'Dog Days': Film Review
American filmmaker Jordan Schiele makes his Chinese debut, which stars emerging actors Huang Lu and Luo Lanshan.
Hinting at its sultry title in each frame, Brooklyn-born and Tisch (Asia)-educated writer-director Jordan Schiele takes on some thorny subject matter in his sweaty debut feature, Dog Days. A cinematographer by training, the Beijing-based Schiele turns an objective, outsider's eye on some of rapidly developing China’s most pressing issues — among them the impact of its one-child policy, child trafficking and the disparity between the affluent cities on the East Coast and the less privileged interior. Carefully composed and directed with an assured hand, Dog Days is allegedly based on true events. That’s not hard to believe with the trafficking stories so widely circulated in the media. Given the subject matter and the relentless focus on China’s underclasses, release on the mainland may be unlikely aside from its screenings at the Beijing International Film Festival. Following its bow at Berlin’s Panorama earlier this year, other festivals should continue to follow suit, however, and an art-house release in Asia-Pacific and key urban markets overseas is entirely within reason.
Schiele has hung a social drama on the framework of what is essentially a crime thriller, albeit a low-key one. The story opens on a hot, oppressive night in a poor corner of Changsa, in southern Hunan Province, with second-rate nightclub dancer Lulu (Huang Lu) finishing her shift and heading home to her son. A single mother, she leaves the infant with the child’s father, Bai Long (Chen Tian Mu), while she’s at work, and on this night he and the baby are gone when she returns. Ignoring the casual sexism and judgment of her parenting skills she encounters during her search through the city’s backstreets, Lulu winds up confronting Bai’s gay drag queen lover, Sunny (Luo Lanshan), who agrees to help her track Bai down. In return, he asks Lulu to leave the couple in peace. Off the unlikely partners head to Shanghai, where Lulu is horrified — and later conflicted — to find out Bai has sold the baby to a wealthy, childless older couple, the Zhous (Xing Dan Wen and Lu Ze Xian), claiming his mother was dead.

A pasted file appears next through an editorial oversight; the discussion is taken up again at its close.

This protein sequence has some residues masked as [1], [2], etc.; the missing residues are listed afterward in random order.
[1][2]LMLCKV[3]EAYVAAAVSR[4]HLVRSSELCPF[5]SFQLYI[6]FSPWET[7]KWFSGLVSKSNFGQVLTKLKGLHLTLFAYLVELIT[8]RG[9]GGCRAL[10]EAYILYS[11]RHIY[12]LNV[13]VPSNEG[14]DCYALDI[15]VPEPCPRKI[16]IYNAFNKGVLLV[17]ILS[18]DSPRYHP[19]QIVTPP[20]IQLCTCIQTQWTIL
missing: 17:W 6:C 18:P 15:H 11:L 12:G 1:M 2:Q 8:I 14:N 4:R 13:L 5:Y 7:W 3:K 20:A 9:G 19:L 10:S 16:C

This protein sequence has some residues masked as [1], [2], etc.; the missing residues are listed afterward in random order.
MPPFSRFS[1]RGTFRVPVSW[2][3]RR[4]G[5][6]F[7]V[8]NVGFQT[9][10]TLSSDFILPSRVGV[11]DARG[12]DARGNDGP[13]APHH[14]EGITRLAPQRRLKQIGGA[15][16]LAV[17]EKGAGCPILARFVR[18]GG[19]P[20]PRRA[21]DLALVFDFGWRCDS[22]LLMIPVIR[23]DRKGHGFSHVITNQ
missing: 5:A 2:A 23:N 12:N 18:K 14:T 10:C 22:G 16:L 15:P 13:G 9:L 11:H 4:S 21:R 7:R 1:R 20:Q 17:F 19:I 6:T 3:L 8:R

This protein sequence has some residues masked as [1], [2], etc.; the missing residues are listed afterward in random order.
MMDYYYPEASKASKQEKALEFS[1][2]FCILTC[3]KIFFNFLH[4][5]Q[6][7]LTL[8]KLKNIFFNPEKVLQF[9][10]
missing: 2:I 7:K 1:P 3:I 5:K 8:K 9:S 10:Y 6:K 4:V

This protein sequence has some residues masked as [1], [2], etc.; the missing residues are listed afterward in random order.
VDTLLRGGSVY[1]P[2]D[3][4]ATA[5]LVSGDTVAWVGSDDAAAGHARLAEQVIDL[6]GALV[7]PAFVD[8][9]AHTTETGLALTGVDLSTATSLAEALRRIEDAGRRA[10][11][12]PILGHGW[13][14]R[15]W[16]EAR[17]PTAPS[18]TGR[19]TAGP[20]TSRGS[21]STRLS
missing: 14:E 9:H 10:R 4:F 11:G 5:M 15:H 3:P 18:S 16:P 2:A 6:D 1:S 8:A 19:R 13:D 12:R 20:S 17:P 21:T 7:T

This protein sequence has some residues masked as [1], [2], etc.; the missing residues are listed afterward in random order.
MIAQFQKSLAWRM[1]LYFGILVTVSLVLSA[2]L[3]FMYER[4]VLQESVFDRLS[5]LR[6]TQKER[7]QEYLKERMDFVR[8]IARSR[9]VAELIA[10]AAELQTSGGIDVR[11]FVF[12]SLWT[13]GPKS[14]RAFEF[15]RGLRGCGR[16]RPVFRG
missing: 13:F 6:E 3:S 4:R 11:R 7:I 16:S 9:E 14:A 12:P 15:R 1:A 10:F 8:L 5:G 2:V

Produced by Hong Kong indie darling Pang Ho-cheung’s (Love in a Puff, Aberdeen) Making Film, Dog Days has a distinct indie tone to it, one that serves the topical material well. Grim and nearly colorless for the most part, Schiele has piled a lot on his thematic plate and it’s up to Huang to differentiate them. Her strong central performance carries the film to its modest heights, bouncing wildly and vividly between rage, despair and relief, but never overstating her emotions. Schiele and Huang allow Lulu moments of self-awareness (she knows her job is less than ideal, even if it pays the bills) and the freedom to be tempted to leave her son with the rich couple, regardless of the sorrow etched on her face. Up to that point Lulu was single-minded in wanting her child back and obviously crushed he was gone, but when faced with a choice that could impact his whole life, she wavers. It's heartbreaking. Dog Days keeps things spare; actions are never grandiose and Patrick Jonsson's score is equally sparse.
If Dog Days has a flaw, it’s that Schiele’s language and images tend toward the pedestrian at times: d.p. Nathanael Carton bathes Huang, and frequently Luo, in literal and symbolic shadows for most of the film. It doesn’t really detract from his points about the anonymity of China’s marginalized single mothers, poor and the LGBT community, and a generation that’s been raised in a sort of social isolation. Luo’s Sunny isn’t written in as many layers as Lulu (Bai, on the other hand has one note, which is greedy scuzzball) but he does manage to inform the fragile young man with a streak of compassion, and a sense of self-protection rather than selfishness. Ironically, given the overall bleakness of the story, Dog Days ends on a bright, vaguely hopeful note that both Lulu and Sunny are going to find that better life they’re seeking.
Production company: Making Film Production
Cast: Huang Lu, Chen Tian Mu, Luo Lanshan, Xing Dan Wen, Lu Ze Xian, Zhou Lan, Xia Qi
Director-screenwriter: Jordan Schiele
Producer: Pang Ho-Cheung, Subi Liang
Executive producer: Leung Sum
Director of photography: Nathanael Carton
Production designer: Ying Hai Tao
Costume designer: Lin Li Ying
Editor: Kong Jing Lei
Music: Patrick Jonsson
Casting: Liu Wan Xiu
World sales: Bravos Pictures
In Putonghua, Changsha dialect
Not rated, 93 minutes